Thursday, August 28, 2014

Refinishing a storage bench with milk paint

I recently took a detour from my woodworking projects and refinished a storage bench. My wife picked this up not long after we moved in to the house last winter with the hopes that I would repaint it. This honey-do item was bumped to the top of the list a few weeks ago and while not really a wood chip making or joinery cutting type project, it gave me an opportunity to try out milk paint which will most likely be a finish of choice on a future piece.

Antique store find

The existing latex paint had a few large chips and dings of which a new coat of paint would not have hidden, so I opted to strip. I have used Citristrip in the past with good results and used it again for this. I like it because I can use it in my basement with the windows closed and not worry about melting flesh or charring lungs. I still use gloves though because the process is a nasty, messy chore that I swear I will never do again, every time.

Citristrip... in case you were hoping for a picture

The paint on the lid started to melt while brushing the stripper on

The paint is pretty loose after 30 mins


I ended up throwing this bowl away

Removing the old paint revealed that the entire piece, except for the back panel, was made entirely of highly figured, quarter sawn oak. If you are in the small, yet obviously intelligent and successful group of readers of this blog, then you'll no doubt remember my rant about QSWO. A dilemma indeed. 

Uh oh, quarter sawn oak

Holy figure

It's everywhere

When my wife saw it, she wondered if we shouldn't paint it. I went back and forth on covering up this prized (by most) wood, but after completely cleaning off the paint and scum, it just didn't look right. Too dark, or something, we couldn't put a finger on. Just, not right.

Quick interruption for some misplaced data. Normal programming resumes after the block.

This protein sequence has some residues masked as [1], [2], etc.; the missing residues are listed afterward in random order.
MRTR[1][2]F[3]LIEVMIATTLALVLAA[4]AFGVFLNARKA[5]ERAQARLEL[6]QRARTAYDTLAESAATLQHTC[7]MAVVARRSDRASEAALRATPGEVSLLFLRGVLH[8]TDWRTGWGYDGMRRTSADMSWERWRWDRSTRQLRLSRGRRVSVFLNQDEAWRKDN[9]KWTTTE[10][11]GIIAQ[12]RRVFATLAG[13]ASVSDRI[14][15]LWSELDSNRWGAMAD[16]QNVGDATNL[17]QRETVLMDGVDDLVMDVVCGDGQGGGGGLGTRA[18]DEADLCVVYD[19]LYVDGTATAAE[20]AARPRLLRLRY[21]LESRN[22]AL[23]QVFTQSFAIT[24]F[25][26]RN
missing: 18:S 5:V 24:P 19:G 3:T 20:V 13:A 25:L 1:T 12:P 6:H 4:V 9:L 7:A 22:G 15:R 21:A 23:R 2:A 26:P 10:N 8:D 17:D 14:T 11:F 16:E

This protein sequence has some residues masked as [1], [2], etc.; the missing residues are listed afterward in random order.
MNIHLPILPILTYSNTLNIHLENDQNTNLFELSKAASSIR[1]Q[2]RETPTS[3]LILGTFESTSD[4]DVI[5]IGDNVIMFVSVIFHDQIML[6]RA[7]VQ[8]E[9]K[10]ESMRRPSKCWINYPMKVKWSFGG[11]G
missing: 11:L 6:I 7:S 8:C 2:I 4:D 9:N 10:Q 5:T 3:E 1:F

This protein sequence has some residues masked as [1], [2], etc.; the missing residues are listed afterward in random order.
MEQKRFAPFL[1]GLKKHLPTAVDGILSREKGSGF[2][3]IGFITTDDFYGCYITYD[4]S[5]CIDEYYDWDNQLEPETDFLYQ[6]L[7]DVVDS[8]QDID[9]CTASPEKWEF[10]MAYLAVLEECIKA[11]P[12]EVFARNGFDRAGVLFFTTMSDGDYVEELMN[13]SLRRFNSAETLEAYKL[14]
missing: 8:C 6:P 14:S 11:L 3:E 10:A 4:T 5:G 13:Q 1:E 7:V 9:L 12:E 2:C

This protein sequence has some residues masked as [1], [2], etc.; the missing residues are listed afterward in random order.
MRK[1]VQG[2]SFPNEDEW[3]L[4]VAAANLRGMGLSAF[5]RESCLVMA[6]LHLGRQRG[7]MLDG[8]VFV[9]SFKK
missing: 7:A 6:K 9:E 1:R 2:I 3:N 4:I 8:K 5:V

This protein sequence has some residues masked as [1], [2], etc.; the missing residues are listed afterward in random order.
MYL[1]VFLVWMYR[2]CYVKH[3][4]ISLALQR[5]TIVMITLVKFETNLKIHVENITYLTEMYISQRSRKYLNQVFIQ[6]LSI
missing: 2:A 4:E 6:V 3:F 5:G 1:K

One other surprise that was revealed was the curious use of a secondary wood embedded in the lid. It is almost like plywood. You can see in this picture that the lid is made of a glued up, solid panel with a secondary wood inserted in between. Is this a method of protecting against wood movement? Is this necessary with quarter sawn wood?

An old method of making plywood?

Milk paint turned out to be a good compromise since the wood grain is still visible even after a couple of coats. We decided on barn red and bought a small package of Old Fashioned Milk Paint. It came with clear instructions for mixing that I couldn't be bothered with. 

I set to adding water to powder until I got a a consistency that would easily filter through a pair of old pantyhose. The result was a thin paint, closer to a stain, that dripped from a foam brush when pressed like you would expect water to. The first coat looked like I had made a mistake, but all of the reading I had done warned me about this this. 

After it dried I rubbed it with 0000 steel wool and then put on a second coat, followed again by a steel wool massage. Before rubbing, the paint felt gritty and quite dry. Not even close to what the flattest latex paint feels like. Rubbing knocked off all the grit and left a smooth, wood textured feel. 

Two coats of barn red milk paint

A couple coats of Danish oil made the grain and figure even more visible.

The figure shines through after coating with Danish oil

The grain is visible too

The end result is exactly what I had hoped for and my wife is pretty happy too. So are the boys who have some place to sit again when putting on their shoes.

Thanks for reading.